Poems from the Protestant Magazine, 1781-82

An Irregular Ode


Thou wond’rous King.,

Fountain of light and life, thou god of Grace,

Whose boundless glories and triumphant praise

Archangels sing,

While white robed saints adore;

Saints who have reach’d the happy shore,

The ransom’d throng,

Tune their bright harps, and join the choral song

With joy extream,

And thine almighty love is all their theme.


Amid the peal

Of Hallelujahs,, which surround thy throne,

Thine ear can listen to the secret moan

Of Zion, dwelling in the wilderness:

Thine heart can feel,

And kindly sympathize with her distress;

And when her foes,

Array’d in terrors, and prepared for war,

Brandish the sword, and lift the glittering spear,

Bent to destroy,

Thou wilt appear;

Thine omnipotent arm shall interpose,

Shall dissipate her fear,

And turn her sighs to sacred songs of joy.


Hope, gentle Hope,

Whispers the consolating word, which stays

Her sinking spirits up:

In these dark days,

When Hell and Rome their pow’rs unite,

To close her in the shades of night,

To chace Religion from her throne,

And claim Britannia as their own;

To pull the sacred building down,

And rear aloft the triple crown;

That sceptre’d high,

The many headed monster once again

May o’er the land of Freedom reign

With sword and fire,

While Truth and Liberty in chains expire.


Must it be so!

Is Zion doom’d to feel this awful woe!

Her fears run high,

And, lo! she lifts her weeping eye,

To see if no deliverer’s nigh.

She looks – and checks the falling tear,

She sees her darling son appear.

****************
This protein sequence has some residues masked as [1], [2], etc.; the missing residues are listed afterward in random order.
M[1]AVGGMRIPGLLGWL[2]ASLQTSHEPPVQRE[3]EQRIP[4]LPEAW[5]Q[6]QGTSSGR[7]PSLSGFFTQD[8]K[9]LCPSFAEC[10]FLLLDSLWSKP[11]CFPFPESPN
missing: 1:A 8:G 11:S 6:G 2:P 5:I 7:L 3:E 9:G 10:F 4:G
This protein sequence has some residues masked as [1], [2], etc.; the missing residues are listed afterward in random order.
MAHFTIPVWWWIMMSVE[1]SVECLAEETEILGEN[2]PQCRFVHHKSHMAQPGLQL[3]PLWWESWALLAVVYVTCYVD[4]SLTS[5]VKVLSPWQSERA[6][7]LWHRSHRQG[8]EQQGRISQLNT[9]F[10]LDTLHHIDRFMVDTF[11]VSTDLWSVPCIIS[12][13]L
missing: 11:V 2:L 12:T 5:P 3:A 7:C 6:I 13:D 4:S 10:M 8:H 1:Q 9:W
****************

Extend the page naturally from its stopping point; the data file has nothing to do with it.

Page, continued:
Joy kindles in her heart,

And glistens in her eye:

She bids her grief and fears depart,

For, lo! she sees her dear lov’d gordon by,

The object of infernal hate,

Her zealous, noble advocate:

And, oh! she cries, still boldly stand,

Be firm and zealous still, for Heav’n will smile,

And crown with wish’d success thy sacred toil:

Still plead my cause, and own my name,

My faithful sons shall catch the flame,

And, by the bright example, fir’d

With zeal for Truth, by Heav’n inspir’d,

Th’ associated bands,

Uniting hearts and hands,

Shall stand supporters of Religion’s throne,

And brave the pow’rs of Hell to shake it down.


The Hero bows,

And smiles consent, while joy extatick glows

In Zion’s peaceful breast:

She lifts her eyes,

Intreats the awful Monarch of the skies

To smile propitious on her righteous cause,

And save her from the lion’s opening jaws.

O thou, she cries,

On whom my hope relies,

To whom I fly for help, and look for rest;

Thou sun of righteousness divine,

Let thy bright beams long on Britannia shine,

O! hear my prayer,

Still make this isle thy care,

Dispel the gloom, O! drive the clouds away,

And shine with purest beams of evangelick day.


A Picture of Popery.

As late I wander’d o’er the flowery mead,

And listen’d to the musick of the grove,

By meditation led, a hollow sound,

Harsh as the distant thunder, struck my ear,

Disgustful as the groans of dying men;